Conflict of Interest at Root of Fed Oversight Woes

December 1, 2014 American Banker

Sen. Elizabeth Warren recently told New York Federal Reserve President William Dudley to man up on bank enforcement, warning him that if he won't, "we need to get someone who will." This phrasing makes it sound as if the problem with Fed oversight lies in the regulator's testosterone levels. It doesn't. The root of the problem is conflict of interest — not between Mr. Dudley and his former employer, Goldman Sachs, but between the Fed's dual role as regulator and enforcer.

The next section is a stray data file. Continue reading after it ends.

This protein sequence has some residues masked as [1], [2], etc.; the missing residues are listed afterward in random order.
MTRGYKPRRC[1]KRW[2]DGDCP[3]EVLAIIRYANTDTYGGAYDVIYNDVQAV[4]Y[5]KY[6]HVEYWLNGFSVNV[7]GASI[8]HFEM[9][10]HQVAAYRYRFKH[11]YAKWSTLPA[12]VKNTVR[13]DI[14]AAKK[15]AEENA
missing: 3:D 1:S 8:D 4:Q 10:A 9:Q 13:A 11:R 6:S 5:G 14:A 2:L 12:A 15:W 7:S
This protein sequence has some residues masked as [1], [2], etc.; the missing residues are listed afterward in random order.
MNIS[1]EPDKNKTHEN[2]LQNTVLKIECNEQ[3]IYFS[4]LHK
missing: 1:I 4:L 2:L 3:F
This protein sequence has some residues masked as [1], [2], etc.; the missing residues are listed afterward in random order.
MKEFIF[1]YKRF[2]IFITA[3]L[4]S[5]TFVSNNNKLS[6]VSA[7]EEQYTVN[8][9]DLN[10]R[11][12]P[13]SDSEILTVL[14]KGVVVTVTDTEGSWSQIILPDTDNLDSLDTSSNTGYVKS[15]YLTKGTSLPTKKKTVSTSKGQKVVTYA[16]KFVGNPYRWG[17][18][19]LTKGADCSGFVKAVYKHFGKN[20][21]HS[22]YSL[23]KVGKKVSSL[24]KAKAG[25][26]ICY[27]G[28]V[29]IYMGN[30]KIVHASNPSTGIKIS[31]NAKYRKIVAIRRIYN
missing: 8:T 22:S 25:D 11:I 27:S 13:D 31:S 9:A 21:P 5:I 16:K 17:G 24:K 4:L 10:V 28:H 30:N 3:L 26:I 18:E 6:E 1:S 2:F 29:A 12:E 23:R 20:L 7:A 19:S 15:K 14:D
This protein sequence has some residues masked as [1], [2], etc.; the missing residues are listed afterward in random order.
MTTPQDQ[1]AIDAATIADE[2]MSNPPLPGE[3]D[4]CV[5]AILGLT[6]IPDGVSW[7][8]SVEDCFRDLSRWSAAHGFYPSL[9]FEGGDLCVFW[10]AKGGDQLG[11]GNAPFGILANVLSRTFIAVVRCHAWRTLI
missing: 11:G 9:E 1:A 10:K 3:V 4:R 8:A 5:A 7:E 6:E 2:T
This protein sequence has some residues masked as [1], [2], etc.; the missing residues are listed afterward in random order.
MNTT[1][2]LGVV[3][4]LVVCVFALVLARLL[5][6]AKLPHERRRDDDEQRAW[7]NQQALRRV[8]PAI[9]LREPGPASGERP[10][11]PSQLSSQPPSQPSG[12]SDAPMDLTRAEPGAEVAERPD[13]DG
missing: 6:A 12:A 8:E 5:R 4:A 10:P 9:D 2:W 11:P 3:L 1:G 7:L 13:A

The Fed's responsibilities have greatly expanded since the financial crisis. Whereas the Fed used to be comfortable as a behind-the-scenes regulator, we now expect it to be a public enforcer as well. As smart and accomplished as Mr. Dudley and his minions at the New York Fed might be, the strain of grappling with the near-impossibility of doing both jobs well within the same organization is showing. Not only are regulating and enforcing two different roles, doing both together means that the Fed is inevitably required to critique its own cooking. That's a conflict that often doesn't end well.

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